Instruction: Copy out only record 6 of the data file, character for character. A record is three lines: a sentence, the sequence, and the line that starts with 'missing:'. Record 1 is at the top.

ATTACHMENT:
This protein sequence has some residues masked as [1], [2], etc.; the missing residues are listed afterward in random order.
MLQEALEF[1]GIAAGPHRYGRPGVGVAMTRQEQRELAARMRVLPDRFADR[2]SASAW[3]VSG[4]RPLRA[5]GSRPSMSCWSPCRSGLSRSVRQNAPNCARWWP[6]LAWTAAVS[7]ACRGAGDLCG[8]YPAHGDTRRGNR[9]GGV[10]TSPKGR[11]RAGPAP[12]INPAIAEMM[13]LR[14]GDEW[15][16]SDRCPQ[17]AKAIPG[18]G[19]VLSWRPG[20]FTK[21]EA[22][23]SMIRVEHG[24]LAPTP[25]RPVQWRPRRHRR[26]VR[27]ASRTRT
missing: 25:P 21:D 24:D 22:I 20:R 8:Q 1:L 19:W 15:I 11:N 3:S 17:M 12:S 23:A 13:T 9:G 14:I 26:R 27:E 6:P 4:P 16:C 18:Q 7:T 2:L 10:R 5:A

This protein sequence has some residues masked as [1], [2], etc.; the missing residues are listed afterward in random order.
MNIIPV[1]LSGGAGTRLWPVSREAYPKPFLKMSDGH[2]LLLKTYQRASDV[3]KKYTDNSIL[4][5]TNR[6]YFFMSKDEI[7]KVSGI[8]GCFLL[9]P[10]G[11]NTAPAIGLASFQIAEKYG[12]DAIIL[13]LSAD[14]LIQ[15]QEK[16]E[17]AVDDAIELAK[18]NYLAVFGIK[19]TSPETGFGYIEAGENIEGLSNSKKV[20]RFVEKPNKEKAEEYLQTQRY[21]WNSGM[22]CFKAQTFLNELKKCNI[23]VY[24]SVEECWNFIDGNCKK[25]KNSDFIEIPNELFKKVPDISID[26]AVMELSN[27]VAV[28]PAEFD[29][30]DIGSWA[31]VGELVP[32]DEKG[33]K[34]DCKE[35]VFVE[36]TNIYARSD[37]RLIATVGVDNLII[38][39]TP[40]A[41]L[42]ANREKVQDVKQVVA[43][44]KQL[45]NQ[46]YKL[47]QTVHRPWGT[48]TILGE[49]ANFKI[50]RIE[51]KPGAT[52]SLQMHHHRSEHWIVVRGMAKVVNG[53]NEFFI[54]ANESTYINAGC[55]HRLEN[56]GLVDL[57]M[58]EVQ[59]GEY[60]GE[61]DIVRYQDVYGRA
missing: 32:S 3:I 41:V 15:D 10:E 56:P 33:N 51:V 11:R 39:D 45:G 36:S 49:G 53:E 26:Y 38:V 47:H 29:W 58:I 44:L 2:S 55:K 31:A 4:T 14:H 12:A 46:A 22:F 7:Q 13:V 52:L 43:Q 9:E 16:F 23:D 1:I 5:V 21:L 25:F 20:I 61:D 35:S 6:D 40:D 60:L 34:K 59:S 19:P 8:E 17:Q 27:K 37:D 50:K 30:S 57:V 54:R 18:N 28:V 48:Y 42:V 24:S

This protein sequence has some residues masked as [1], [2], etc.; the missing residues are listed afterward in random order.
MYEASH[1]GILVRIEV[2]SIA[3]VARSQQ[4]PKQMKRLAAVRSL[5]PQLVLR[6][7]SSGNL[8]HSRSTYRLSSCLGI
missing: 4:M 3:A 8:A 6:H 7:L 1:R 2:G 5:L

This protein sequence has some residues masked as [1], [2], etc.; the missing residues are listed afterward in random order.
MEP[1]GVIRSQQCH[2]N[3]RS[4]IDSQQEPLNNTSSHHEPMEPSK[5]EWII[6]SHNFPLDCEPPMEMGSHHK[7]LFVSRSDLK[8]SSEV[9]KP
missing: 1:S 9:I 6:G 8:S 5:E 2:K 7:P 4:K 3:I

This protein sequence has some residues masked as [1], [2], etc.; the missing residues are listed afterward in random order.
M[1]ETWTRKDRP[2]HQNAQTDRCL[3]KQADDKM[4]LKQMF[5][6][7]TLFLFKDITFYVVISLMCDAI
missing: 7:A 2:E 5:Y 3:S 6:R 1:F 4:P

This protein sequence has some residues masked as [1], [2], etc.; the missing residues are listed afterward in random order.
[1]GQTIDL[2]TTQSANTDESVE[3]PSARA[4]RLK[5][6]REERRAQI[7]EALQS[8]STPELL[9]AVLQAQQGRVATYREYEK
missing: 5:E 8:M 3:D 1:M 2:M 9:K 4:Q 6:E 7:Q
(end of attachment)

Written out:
This protein sequence has some residues masked as [1], [2], etc.; the missing residues are listed afterward in random order.
[1]GQTIDL[2]TTQSANTDESVE[3]PSARA[4]RLK[5][6]REERRAQI[7]EALQS[8]STPELL[9]AVLQAQQGRVATYREYEK
missing: 5:E 8:M 3:D 1:M 2:M 9:K 4:Q 6:E 7:Q